In the beginning his son, Carlyle Lamb, was the chief guide. In his first three years (1874-1877) he made fifty-five ascents of the peak, starting from his home five thousand feet below the summit. This was before climbing was done on a wholesale scale in the Alps, the three years occurring in the interval between the first ascent of the Blaitière, and that of the Meije. Almost a hundred people went on the peak annually at this time, Enos Mills started guiding twenty years after the first ascent. In the next seventeen years he made 257 ascents of Longs Peak, as well as ascents in Europe and British Columbia.

The number of persons reaching the top annually has constantly increased. Twenty-five years ago it was between seventy-five and eighty. Fifteen years ago the number had become 280, the next year 623; eight years ago 1285, and five years ago about 1500, from forty-two states of United States and foreign countries. And thus the peak has progressed in one hundred and twenty years from trappers to trippers.

The guides appear always to have charged five dollars a head. The Reverend Lamb said, “If they would not pay for spiritual guidance, I compelled them to divide for material elevation.” The guides have preferred taking large parties up the regular trail rather than attempting real climbing elsewhere. Although this trail is extremely varied, both in terrain traversed and in view, it is not difficult. It has been ascended by a boy of eight, a girl of twelve, a woman of seventy, and a man of seventy-four. On the other hand, it has had its accidents,—a woman has died of exhaustion, a man has accidentally killed himself with a revolver, and another has been killed by lightning, on it.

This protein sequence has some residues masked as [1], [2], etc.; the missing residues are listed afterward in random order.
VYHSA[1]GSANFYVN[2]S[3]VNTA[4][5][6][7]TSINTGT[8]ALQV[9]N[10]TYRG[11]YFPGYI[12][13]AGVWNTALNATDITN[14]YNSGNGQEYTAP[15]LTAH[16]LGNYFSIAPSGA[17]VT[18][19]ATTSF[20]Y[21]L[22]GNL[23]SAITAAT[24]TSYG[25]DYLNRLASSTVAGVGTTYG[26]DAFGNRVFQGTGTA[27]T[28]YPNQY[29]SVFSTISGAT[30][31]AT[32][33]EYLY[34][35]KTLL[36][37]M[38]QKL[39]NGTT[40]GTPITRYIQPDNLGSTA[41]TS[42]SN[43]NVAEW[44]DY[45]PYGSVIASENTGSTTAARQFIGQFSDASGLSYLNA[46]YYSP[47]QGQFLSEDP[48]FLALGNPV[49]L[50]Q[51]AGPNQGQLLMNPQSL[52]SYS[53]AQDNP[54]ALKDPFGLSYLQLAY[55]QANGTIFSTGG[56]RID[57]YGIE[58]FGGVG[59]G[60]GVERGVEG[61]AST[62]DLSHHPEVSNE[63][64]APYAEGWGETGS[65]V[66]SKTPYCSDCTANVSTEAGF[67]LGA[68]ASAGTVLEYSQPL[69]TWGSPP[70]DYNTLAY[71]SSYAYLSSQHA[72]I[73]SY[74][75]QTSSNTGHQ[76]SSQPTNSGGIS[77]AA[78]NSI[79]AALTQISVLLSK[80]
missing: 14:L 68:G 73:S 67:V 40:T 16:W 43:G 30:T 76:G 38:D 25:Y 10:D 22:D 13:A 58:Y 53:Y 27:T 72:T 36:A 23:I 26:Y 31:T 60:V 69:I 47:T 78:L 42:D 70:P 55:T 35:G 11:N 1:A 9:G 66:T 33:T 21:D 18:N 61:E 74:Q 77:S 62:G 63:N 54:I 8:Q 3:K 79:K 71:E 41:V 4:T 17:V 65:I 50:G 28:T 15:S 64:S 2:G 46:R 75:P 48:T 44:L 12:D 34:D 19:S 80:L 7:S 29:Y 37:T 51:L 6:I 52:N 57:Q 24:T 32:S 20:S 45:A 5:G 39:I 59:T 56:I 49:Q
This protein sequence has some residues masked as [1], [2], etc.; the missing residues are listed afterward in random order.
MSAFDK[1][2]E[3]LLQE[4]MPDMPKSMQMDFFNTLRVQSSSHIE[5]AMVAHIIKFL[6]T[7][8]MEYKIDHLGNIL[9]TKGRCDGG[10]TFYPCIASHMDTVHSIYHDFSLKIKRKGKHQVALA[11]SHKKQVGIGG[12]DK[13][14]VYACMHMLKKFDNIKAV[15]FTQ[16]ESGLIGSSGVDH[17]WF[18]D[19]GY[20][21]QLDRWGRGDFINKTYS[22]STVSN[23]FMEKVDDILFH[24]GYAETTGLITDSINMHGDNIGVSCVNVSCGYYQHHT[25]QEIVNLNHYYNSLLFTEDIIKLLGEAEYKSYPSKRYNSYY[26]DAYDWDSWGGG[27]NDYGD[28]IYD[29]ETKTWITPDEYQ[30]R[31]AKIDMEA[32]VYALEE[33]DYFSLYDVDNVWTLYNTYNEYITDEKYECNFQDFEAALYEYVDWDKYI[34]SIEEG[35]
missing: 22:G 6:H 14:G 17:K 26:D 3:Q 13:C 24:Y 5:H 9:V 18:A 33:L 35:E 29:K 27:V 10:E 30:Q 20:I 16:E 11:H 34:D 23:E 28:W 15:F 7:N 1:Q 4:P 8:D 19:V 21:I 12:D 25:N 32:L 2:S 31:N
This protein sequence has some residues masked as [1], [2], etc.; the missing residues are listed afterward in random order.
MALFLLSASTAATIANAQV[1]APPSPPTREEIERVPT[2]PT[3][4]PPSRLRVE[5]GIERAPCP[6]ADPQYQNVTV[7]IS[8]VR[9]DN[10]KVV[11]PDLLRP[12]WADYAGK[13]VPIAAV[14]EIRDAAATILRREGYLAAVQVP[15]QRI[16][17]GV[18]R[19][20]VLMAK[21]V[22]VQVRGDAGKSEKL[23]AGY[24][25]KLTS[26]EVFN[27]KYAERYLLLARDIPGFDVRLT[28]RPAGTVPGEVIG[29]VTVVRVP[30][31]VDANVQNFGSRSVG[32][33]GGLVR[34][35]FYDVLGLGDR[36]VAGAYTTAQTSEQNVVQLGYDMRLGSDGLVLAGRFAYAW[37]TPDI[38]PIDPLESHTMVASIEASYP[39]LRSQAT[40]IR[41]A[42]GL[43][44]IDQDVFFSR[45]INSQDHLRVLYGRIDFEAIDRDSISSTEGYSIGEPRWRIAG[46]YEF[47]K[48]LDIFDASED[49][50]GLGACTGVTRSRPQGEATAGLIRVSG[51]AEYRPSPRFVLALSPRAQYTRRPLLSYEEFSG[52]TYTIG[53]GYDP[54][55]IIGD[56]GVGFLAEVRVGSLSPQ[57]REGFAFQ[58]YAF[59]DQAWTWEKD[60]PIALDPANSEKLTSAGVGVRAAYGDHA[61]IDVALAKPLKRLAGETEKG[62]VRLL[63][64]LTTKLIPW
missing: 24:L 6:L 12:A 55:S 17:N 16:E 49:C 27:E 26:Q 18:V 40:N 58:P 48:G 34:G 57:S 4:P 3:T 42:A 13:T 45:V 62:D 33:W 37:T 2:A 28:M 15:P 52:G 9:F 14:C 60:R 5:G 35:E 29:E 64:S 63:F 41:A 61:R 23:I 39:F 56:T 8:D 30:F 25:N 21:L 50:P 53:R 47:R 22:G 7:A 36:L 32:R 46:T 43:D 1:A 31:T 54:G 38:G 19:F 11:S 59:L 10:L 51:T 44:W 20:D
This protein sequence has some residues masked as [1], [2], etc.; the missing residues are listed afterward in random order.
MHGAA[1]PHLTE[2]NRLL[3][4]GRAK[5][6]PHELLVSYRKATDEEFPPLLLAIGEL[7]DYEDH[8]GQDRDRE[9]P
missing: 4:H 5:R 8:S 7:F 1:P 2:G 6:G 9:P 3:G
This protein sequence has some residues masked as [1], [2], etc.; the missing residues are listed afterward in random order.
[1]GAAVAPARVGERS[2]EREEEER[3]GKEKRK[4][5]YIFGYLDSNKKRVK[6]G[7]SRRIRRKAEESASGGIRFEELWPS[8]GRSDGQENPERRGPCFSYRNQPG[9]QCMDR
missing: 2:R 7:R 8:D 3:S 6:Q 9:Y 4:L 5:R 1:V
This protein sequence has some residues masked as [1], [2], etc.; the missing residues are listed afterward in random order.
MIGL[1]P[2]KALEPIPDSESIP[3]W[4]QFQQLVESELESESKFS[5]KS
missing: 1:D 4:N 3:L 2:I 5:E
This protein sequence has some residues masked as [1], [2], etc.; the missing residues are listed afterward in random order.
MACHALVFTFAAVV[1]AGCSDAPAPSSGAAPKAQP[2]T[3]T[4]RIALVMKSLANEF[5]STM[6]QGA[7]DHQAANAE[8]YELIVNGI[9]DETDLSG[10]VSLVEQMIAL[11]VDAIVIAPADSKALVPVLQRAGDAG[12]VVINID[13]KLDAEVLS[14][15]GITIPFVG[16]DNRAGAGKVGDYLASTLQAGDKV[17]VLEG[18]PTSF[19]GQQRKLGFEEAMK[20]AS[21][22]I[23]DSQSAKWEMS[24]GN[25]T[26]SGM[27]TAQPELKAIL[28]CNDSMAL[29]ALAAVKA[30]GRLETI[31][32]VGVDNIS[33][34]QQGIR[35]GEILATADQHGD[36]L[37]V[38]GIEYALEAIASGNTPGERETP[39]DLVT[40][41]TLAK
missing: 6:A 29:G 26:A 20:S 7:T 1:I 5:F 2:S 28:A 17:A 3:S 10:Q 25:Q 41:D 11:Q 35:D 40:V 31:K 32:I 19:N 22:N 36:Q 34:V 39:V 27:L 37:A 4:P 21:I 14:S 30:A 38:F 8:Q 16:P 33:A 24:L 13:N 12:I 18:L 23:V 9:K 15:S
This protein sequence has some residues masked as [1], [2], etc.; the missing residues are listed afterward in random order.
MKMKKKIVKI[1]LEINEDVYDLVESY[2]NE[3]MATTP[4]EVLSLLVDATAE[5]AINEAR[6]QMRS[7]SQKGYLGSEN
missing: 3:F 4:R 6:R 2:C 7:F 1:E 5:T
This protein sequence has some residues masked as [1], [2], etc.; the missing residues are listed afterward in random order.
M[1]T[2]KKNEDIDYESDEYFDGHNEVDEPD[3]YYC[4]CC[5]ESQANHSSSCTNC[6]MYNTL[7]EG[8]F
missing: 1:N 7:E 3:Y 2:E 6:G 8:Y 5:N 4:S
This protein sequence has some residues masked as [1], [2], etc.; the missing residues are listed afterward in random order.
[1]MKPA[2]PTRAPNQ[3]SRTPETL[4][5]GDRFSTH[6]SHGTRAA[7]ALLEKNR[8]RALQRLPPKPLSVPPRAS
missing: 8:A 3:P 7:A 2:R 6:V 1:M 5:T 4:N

Longs Peak offers extremely good rock-climbing, but until very recently no advantage seems to have been taken of this fact. A very good club, named the Rocky Mountain Climbers’ Club, had a brief existence in Colorado some twenty years before the present Colorado Mountain Club was organized. It was this club which financed the ascent of the Grand Teton by the Spalding-Owen party (the second or first ascent). About the year in which the Requin was conquered, a party of this club made the first ascent of the southwest face of Longs. The route is quick, interesting, impressive and safe, presenting no more difficulties than the north route on the Aiguille de I’M, and yet no guide appears ever to have made this ascent except Enos Mills, three years later. Mills seems to have been the only guide to display any initiative during the period of fifty years between the first descent of the northeast face and the first ascent thereof. He repeated Lamb’s descent of the northeast face thirty-two years later, and made the first ascent of the north face, both by himself.

The search for new routes began about eight years ago with the first ascent of the northeast face by Professor J. W. Alexander of Princeton, alone, and his second two days later. This ascent was made entirely on the exposed face of Longs Peak, without using Lamb’s Slide, now called Mills Glacier, to avoid the lower half of the face. Professor Alexander subsequently made the first descent of the south ridge (not yet ascended), a new route on the southwest face, and (with Dudley Smith) the first ascent of the northwest ridge.